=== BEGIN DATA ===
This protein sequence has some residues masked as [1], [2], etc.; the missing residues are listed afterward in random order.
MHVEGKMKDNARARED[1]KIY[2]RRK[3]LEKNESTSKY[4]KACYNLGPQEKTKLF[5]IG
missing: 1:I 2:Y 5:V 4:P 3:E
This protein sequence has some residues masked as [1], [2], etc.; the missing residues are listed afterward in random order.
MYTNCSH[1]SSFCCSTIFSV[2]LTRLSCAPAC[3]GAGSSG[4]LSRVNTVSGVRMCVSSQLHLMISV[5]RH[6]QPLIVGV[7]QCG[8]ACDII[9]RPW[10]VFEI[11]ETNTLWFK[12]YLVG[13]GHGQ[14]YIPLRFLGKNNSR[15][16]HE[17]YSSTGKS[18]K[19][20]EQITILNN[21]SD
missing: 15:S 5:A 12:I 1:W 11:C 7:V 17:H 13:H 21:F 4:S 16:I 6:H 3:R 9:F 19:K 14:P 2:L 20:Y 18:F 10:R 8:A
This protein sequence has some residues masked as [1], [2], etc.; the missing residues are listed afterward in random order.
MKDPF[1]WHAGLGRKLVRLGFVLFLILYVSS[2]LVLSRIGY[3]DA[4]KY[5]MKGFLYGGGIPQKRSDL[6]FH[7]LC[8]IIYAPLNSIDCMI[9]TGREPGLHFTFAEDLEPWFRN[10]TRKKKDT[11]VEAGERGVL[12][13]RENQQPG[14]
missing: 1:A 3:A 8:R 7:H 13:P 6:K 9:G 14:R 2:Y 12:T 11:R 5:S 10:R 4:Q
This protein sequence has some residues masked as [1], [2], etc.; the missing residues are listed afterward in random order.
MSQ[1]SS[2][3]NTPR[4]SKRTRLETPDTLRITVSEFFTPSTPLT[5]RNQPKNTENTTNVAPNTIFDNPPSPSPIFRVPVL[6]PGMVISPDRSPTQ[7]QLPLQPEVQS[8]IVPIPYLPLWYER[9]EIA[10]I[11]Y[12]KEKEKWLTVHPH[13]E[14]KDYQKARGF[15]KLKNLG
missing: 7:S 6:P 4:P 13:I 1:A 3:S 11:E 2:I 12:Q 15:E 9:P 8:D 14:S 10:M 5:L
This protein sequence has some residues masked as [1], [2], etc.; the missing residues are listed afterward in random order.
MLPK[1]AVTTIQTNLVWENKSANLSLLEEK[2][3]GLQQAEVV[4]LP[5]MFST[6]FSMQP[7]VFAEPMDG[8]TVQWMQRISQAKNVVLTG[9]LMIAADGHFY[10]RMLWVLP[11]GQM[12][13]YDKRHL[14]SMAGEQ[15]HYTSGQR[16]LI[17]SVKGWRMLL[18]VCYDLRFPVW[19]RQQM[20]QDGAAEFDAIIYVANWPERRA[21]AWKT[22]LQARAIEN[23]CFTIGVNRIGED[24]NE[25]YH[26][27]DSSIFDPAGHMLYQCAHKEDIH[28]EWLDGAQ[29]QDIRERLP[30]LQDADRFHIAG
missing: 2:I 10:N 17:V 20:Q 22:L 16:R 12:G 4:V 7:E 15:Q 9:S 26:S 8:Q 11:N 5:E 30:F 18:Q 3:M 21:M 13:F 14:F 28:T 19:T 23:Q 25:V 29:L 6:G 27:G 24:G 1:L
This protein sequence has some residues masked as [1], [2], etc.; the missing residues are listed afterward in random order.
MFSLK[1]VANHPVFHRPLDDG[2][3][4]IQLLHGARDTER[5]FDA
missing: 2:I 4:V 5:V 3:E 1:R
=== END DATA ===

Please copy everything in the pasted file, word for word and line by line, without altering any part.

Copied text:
This protein sequence has some residues masked as [1], [2], etc.; the missing residues are listed afterward in random order.
MHVEGKMKDNARARED[1]KIY[2]RRK[3]LEKNESTSKY[4]KACYNLGPQEKTKLF[5]IG
missing: 1:I 2:Y 5:V 4:P 3:E
This protein sequence has some residues masked as [1], [2], etc.; the missing residues are listed afterward in random order.
MYTNCSH[1]SSFCCSTIFSV[2]LTRLSCAPAC[3]GAGSSG[4]LSRVNTVSGVRMCVSSQLHLMISV[5]RH[6]QPLIVGV[7]QCG[8]ACDII[9]RPW[10]VFEI[11]ETNTLWFK[12]YLVG[13]GHGQ[14]YIPLRFLGKNNSR[15][16]HE[17]YSSTGKS[18]K[19][20]EQITILNN[21]SD
missing: 15:S 5:A 12:I 1:W 11:C 7:V 17:H 13:H 21:F 4:S 16:I 6:H 3:R 9:F 19:K 14:P 2:L 20:Y 18:F 10:R 8:A
This protein sequence has some residues masked as [1], [2], etc.; the missing residues are listed afterward in random order.
MKDPF[1]WHAGLGRKLVRLGFVLFLILYVSS[2]LVLSRIGY[3]DA[4]KY[5]MKGFLYGGGIPQKRSDL[6]FH[7]LC[8]IIYAPLNSIDCMI[9]TGREPGLHFTFAEDLEPWFRN[10]TRKKKDT[11]VEAGERGVL[12][13]RENQQPG[14]
missing: 1:A 3:A 8:R 7:H 13:P 6:K 9:G 14:R 2:Y 12:T 11:R 5:S 10:R 4:Q
This protein sequence has some residues masked as [1], [2], etc.; the missing residues are listed afterward in random order.
MSQ[1]SS[2][3]NTPR[4]SKRTRLETPDTLRITVSEFFTPSTPLT[5]RNQPKNTENTTNVAPNTIFDNPPSPSPIFRVPVL[6]PGMVISPDRSPTQ[7]QLPLQPEVQS[8]IVPIPYLPLWYER[9]EIA[10]I[11]Y[12]KEKEKWLTVHPH[13]E[14]KDYQKARGF[15]KLKNLG
missing: 7:S 6:P 4:P 13:I 1:A 3:S 11:E 2:I 12:Q 15:E 9:P 8:D 14:S 10:M 5:L
This protein sequence has some residues masked as [1], [2], etc.; the missing residues are listed afterward in random order.
MLPK[1]AVTTIQTNLVWENKSANLSLLEEK[2][3]GLQQAEVV[4]LP[5]MFST[6]FSMQP[7]VFAEPMDG[8]TVQWMQRISQAKNVVLTG[9]LMIAADGHFY[10]RMLWVLP[11]GQM[12][13]YDKRHL[14]SMAGEQ[15]HYTSGQR[16]LI[17]SVKGWRMLL[18]VCYDLRFPVW[19]RQQM[20]QDGAAEFDAIIYVANWPERRA[21]AWKT[22]LQARAIEN[23]CFTIGVNRIGED[24]NE[25]YH[26][27]DSSIFDPAGHMLYQCAHKEDIH[28]EWLDGAQ[29]QDIRERLP[30]LQDADRFHIAG
missing: 2:I 10:N 17:V 20:Q 22:L 16:R 12:G 4:V 7:E 15:Q 9:S 26:S 8:Q 11:N 5:E 30:F 18:Q 3:M 21:M 13:F 14:F 28:T 19:T 23:Q 25:V 29:L 6:G 27:G 24:G 1:L
This protein sequence has some residues masked as [1], [2], etc.; the missing residues are listed afterward in random order.
MFSLK[1]VANHPVFHRPLDDG[2][3][4]IQLLHGARDTER[5]FDA
missing: 2:I 4:V 5:V 3:E 1:R